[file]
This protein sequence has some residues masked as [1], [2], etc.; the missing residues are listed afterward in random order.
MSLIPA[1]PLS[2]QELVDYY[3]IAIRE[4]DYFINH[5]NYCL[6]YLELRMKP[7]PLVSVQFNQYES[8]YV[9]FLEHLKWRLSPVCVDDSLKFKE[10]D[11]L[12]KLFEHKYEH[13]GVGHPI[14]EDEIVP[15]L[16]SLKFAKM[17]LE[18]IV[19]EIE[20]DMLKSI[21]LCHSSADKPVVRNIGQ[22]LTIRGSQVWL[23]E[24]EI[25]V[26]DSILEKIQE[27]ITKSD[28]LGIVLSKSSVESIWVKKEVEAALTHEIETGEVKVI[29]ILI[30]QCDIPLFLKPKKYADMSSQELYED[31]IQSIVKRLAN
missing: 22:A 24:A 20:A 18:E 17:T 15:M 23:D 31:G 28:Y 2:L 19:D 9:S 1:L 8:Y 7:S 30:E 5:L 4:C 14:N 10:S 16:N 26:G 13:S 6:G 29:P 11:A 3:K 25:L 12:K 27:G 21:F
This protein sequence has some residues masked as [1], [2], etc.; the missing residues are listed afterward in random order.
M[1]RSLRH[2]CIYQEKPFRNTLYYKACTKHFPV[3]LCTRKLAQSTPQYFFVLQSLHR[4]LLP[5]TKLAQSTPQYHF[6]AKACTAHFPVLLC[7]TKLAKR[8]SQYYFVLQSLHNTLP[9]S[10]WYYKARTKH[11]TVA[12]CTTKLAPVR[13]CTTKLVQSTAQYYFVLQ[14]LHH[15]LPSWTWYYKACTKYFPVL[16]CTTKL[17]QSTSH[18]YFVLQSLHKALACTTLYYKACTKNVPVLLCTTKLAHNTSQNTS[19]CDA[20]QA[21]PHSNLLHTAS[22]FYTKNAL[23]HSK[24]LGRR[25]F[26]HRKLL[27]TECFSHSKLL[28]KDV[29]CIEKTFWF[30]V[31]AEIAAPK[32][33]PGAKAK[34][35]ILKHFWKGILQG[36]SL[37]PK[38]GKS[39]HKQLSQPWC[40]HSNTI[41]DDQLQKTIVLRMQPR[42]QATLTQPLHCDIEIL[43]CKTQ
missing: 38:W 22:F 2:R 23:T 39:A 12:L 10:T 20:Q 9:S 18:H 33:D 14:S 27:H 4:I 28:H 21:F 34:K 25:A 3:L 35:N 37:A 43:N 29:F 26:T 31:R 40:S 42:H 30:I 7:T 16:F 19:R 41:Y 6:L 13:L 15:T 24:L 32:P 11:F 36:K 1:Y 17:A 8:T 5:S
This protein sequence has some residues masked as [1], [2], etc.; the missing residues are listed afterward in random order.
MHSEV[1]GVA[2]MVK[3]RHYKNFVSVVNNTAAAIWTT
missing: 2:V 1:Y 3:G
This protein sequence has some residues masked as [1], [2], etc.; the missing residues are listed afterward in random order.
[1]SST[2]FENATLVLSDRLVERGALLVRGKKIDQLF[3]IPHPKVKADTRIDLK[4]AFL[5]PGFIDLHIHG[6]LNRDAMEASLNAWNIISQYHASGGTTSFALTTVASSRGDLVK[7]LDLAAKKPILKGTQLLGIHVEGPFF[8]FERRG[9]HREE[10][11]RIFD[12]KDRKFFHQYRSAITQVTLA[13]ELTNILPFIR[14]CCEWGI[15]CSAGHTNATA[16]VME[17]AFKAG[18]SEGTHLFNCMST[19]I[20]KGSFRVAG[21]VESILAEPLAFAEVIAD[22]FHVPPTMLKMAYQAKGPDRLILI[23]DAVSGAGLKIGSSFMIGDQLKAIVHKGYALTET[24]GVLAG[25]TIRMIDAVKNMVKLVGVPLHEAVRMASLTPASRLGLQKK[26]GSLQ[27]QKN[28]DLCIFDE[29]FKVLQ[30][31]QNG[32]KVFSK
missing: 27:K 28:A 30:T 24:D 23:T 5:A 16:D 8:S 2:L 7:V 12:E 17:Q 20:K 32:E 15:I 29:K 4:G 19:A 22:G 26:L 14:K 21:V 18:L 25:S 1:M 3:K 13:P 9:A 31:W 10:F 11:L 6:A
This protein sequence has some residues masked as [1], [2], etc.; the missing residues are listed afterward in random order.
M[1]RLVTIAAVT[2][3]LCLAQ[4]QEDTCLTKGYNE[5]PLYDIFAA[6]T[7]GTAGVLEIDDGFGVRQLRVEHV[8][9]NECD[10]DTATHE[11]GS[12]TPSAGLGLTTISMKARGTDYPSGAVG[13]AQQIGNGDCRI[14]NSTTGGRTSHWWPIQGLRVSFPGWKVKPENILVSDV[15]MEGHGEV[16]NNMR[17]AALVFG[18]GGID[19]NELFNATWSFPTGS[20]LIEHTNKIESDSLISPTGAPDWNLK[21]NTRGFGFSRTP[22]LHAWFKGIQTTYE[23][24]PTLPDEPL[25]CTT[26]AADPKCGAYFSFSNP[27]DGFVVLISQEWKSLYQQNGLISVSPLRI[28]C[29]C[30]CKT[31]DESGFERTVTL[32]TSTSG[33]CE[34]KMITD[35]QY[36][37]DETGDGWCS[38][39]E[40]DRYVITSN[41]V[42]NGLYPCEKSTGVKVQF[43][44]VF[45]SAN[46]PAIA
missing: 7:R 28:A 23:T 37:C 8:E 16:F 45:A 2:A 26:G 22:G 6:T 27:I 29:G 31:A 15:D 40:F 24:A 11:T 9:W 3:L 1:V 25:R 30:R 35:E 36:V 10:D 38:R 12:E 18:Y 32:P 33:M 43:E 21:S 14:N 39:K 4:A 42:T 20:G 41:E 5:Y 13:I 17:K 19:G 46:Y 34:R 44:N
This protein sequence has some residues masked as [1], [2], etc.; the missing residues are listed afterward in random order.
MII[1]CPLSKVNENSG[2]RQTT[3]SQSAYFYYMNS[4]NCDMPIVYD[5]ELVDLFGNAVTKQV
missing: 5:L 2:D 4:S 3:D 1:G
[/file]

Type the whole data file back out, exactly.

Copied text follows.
This protein sequence has some residues masked as [1], [2], etc.; the missing residues are listed afterward in random order.
MSLIPA[1]PLS[2]QELVDYY[3]IAIRE[4]DYFINH[5]NYCL[6]YLELRMKP[7]PLVSVQFNQYES[8]YV[9]FLEHLKWRLSPVCVDDSLKFKE[10]D[11]L[12]KLFEHKYEH[13]GVGHPI[14]EDEIVP[15]L[16]SLKFAKM[17]LE[18]IV[19]EIE[20]DMLKSI[21]LCHSSADKPVVRNIGQ[22]LTIRGSQVWL[23]E[24]EI[25]V[26]DSILEKIQE[27]ITKSD[28]LGIVLSKSSVESIWVKKEVEAALTHEIETGEVKVI[29]ILI[30]QCDIPLFLKPKKYADMSSQELYED[31]IQSIVKRLAN
missing: 22:A 24:A 20:A 18:E 17:T 15:M 23:D 31:G 28:Y 2:L 19:D 9:S 1:L 8:Y 7:S 30:E 5:L 4:C 14:N 10:S 16:N 26:G 13:S 6:G 29:P 11:A 3:K 25:L 12:K 27:G 21:F
This protein sequence has some residues masked as [1], [2], etc.; the missing residues are listed afterward in random order.
M[1]RSLRH[2]CIYQEKPFRNTLYYKACTKHFPV[3]LCTRKLAQSTPQYFFVLQSLHR[4]LLP[5]TKLAQSTPQYHF[6]AKACTAHFPVLLC[7]TKLAKR[8]SQYYFVLQSLHNTLP[9]S[10]WYYKARTKH[11]TVA[12]CTTKLAPVR[13]CTTKLVQSTAQYYFVLQ[14]LHH[15]LPSWTWYYKACTKYFPVL[16]CTTKL[17]QSTSH[18]YFVLQSLHKALACTTLYYKACTKNVPVLLCTTKLAHNTSQNTS[19]CDA[20]QA[21]PHSNLLHTAS[22]FYTKNAL[23]HSK[24]LGRR[25]F[26]HRKLL[27]TECFSHSKLL[28]KDV[29]CIEKTFWF[30]V[31]AEIAAPK[32][33]PGAKAK[34][35]ILKHFWKGILQG[36]SL[37]PK[38]GKS[39]HKQLSQPWC[40]HSNTI[41]DDQLQKTIVLRMQPR[42]QATLTQPLHCDIEIL[43]CKTQ
missing: 38:W 22:F 2:R 23:T 39:A 12:L 10:T 20:Q 9:S 18:H 33:D 14:S 27:H 4:I 28:H 21:F 34:K 25:A 3:L 35:N 37:A 43:N 29:F 26:T 31:R 40:S 42:H 30:I 7:T 16:F 19:R 41:Y 6:L 13:L 15:T 24:L 32:P 11:F 36:K 1:Y 17:A 8:T 5:S
This protein sequence has some residues masked as [1], [2], etc.; the missing residues are listed afterward in random order.
MHSEV[1]GVA[2]MVK[3]RHYKNFVSVVNNTAAAIWTT
missing: 2:V 1:Y 3:G
This protein sequence has some residues masked as [1], [2], etc.; the missing residues are listed afterward in random order.
[1]SST[2]FENATLVLSDRLVERGALLVRGKKIDQLF[3]IPHPKVKADTRIDLK[4]AFL[5]PGFIDLHIHG[6]LNRDAMEASLNAWNIISQYHASGGTTSFALTTVASSRGDLVK[7]LDLAAKKPILKGTQLLGIHVEGPFF[8]FERRG[9]HREE[10][11]RIFD[12]KDRKFFHQYRSAITQVTLA[13]ELTNILPFIR[14]CCEWGI[15]CSAGHTNATA[16]VME[17]AFKAG[18]SEGTHLFNCMST[19]I[20]KGSFRVAG[21]VESILAEPLAFAEVIAD[22]FHVPPTMLKMAYQAKGPDRLILI[23]DAVSGAGLKIGSSFMIGDQLKAIVHKGYALTET[24]GVLAG[25]TIRMIDAVKNMVKLVGVPLHEAVRMASLTPASRLGLQKK[26]GSLQ[27]QKN[28]DLCIFDE[29]FKVLQ[30][31]QNG[32]KVFSK
missing: 27:K 28:A 30:T 24:D 23:T 5:A 16:D 8:S 2:L 7:V 12:E 17:Q 20:K 32:E 15:I 29:K 4:G 19:A 22:G 26:L 14:K 21:V 18:L 25:S 1:M 3:K 13:P 9:A 31:W 10:F 11:L 6:A
This protein sequence has some residues masked as [1], [2], etc.; the missing residues are listed afterward in random order.
M[1]RLVTIAAVT[2][3]LCLAQ[4]QEDTCLTKGYNE[5]PLYDIFAA[6]T[7]GTAGVLEIDDGFGVRQLRVEHV[8][9]NECD[10]DTATHE[11]GS[12]TPSAGLGLTTISMKARGTDYPSGAVG[13]AQQIGNGDCRI[14]NSTTGGRTSHWWPIQGLRVSFPGWKVKPENILVSDV[15]MEGHGEV[16]NNMR[17]AALVFG[18]GGID[19]NELFNATWSFPTGS[20]LIEHTNKIESDSLISPTGAPDWNLK[21]NTRGFGFSRTP[22]LHAWFKGIQTTYE[23][24]PTLPDEPL[25]CTT[26]AADPKCGAYFSFSNP[27]DGFVVLISQEWKSLYQQNGLISVSPLRI[28]C[29]C[30]CKT[31]DESGFERTVTL[32]TSTSG[33]CE[34]KMITD[35]QY[36][37]DETGDGWCS[38][39]E[40]DRYVITSN[41]V[42]NGLYPCEKSTGVKVQF[43][44]VF[45]SAN[46]PAIA
missing: 7:R 28:A 23:T 37:C 8:E 16:F 45:A 2:A 26:G 22:G 6:T 27:I 29:G 31:A 15:D 40:F 24:A 11:T 9:W 3:L 1:V 25:R 30:R 35:E 36:V 10:D 38:R 12:E 18:Y 32:P 33:M 43:E 21:S 14:N 39:K 4:A 42:T 20:G 41:E 5:Y 13:I 17:K 19:G 46:Y 34:R 44:N
This protein sequence has some residues masked as [1], [2], etc.; the missing residues are listed afterward in random order.
MII[1]CPLSKVNENSG[2]RQTT[3]SQSAYFYYMNS[4]NCDMPIVYD[5]ELVDLFGNAVTKQV
missing: 5:L 2:D 4:S 3:D 1:G